By Ciara LaVelle
By Jose D. Duran
By Kat Bein
By Juan Barquin
By Ciara LaVelle
By George Martinez
By Kat Bein
By Ciara LaVelle
Lately, there's been a lot of tongue-clucking and finger-pointing at Brian C. Smith's Off Broadway Theatre. The artistic director stands accused of pandering to a predominantly Jewish audience in the (often futile) attempt to make a profit producing live theater. And the critics who make these accusations certainly offer enough proof: Smith's entire season - The Immigrant, Cantorial, and the current production, The God of Isaac - comprises plays uniquely tailored to subjects of the Yiddish persuasion. One commentator recently wrote, concerning The God of Isaac, that "maybe you had to be Jewish" to enjoy it. Well, Ma'am, you are partly right. But your comment also strays dangerously from the real issue.
There's nothing more impressive than a playwright who captures the nuances and eccentricities of a cultural enclave. While watching an American production of the play Shirley Valentine, which chronicles the day-to-day trials of an English housewife, my friend became one of the only audience members who collapsed into laughter at a joke about serving a specific meal on a certain day - steak and potatoes every Friday, for example. This friend's mother, like so many suburban English women of her generation, makes lamb on Monday, meat patties on Tuesday, and so on, without variance. That Willy Russell as playwright noted and employed this uniquely British ritual made the piece all the richer.
For me, many similar moments in The God of Isaac brought forth warm memories, laughter, and admiration for writer James Sherman's acute eye. Isaac Adams, a third generation Jew in search of his identity, marries a "hot" Christian blonde, then becomes aghast when she tries to throw away a grocery bag, explaining that the precious items serve perfectly as trash bags. She, on the other hand, can't understand what's wrong with buying plastic trash bags any more than my WASP husband understood why my mother amassed enough grocery bags - neatly folded and wedged between refrigerator and wall - to bag food for the entire population of China.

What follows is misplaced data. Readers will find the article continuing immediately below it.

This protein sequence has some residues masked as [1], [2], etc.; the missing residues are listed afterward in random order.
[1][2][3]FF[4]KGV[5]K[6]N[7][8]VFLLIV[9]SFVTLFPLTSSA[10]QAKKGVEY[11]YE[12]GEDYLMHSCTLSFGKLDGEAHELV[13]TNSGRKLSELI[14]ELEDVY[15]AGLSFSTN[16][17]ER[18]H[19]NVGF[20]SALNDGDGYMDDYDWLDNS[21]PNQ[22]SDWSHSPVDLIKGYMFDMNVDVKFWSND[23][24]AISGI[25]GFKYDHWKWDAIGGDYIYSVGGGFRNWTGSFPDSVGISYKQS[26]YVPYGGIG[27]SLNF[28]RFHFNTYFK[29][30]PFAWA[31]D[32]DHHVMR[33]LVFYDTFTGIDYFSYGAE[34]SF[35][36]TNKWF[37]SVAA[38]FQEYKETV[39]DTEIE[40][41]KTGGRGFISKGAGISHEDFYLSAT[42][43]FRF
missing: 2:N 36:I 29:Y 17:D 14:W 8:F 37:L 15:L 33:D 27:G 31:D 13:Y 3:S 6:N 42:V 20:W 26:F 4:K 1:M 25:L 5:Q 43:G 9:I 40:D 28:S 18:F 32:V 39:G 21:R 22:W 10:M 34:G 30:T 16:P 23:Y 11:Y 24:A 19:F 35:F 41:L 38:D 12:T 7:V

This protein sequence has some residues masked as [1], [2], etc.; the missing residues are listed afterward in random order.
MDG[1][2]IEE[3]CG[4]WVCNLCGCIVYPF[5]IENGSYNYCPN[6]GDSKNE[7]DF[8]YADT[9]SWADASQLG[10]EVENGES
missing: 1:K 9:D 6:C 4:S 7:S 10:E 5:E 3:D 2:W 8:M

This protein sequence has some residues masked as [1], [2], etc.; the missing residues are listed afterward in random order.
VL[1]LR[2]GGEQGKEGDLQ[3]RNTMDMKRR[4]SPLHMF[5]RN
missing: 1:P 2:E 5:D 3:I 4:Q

For Jews, the play contains a host of such accurate, amusing, and sometimes tragi-comic gems. When Isaac goes to a rabbi to ascertain the "meaning" of his religion, the old man simply advises him to vacation in Israel, then proceeds to whip out photos of his own family's last trip. When writers capture the essential nuts and bolts of a people in this way, stereotype as a term doesn't always fit. Sometimes the more apropos word is truth.
Unfortunately, along with his fine observations about contemporary Jews who cling to the title but know next to nothing about the actual religion or heritage, Sherman also diminishes the piece with violently overdone cliches, as well as boring exposition, pointless shticks modeled on films such as The Wizard of Oz, and a nasal mother barking predictable orders at the lead character (her son) from the audience. But the worst of Sherman's sins lies at the very heart of playwriting.
Here's the basic idea: Hopefully, the author starts with a premise (in this case, the need for a modern man to find his roots), then adds a plot to skillfully communicate his theme. The lead character undergoes a series of events, beneath which lies the (best left unspoken) premise.
In The God of Isaac, not only is the premise - "What does it mean to be a Jew?" - drilled into your head ad nauseam, the plot never surfaces. Using the backdrop of the Skokie, Illinois, controversy during the late Seventies, when the neo-Nazis sued for the right to march in a town largely inhabited by Holocaust survivors, Sherman never milks the situation for its rich plot potential. Instead he beams in on Adams, a reporter in the area, who runs from Jewish girlfriend to shiksa wife to Jewish mother, Jewish father, rabbi, tailor, butcher, baker, you name it, in an increasingly annoying attempt to learn what Judaism means. Isaac explains his search to the audience, other characters explain the premise to him, he reinterprets the information again, until finally, by the end of these polemics, one longs to yell, "Enough already! Either be a Jew or don't, but make up your mind - and do it off stage."
As boring as the play gets, the production shines. Each of the actors, most notably Larry Belkin (who also did a solid job in The Immigrant) as Isaac and Stephanie Heller as the sympathetic Chaya, bring both reality and energy to their roles. Dennis Cockrum as director, also doubling in a variety of bit parts, ably wears many hats, and Nels Anderson's deceptively simple set demands viewing for its remarkable ingenuity. While Belkin dominates the show and almost manages to make his endless monologues interesting with an easy charm and skill, Heller impressed me most by endowing her Jewish American Princess with genuine pain. Mazel tov for taking the ultimate stereotype and giving it a soul.
The issue of whether a play pleases its audience or not obscures the ultimate goal of dramatic criticism: Is this work worthy of stage treatment, and does it address issues universal to the human condition? As far as pleasing the audience, Sherman succeeds, and there's not a damn thing wrong with that. The mistakes emerge from the work itself - not a play at all, just a too-narrow, sometimes endearing discussion of cultural labels versus true faith.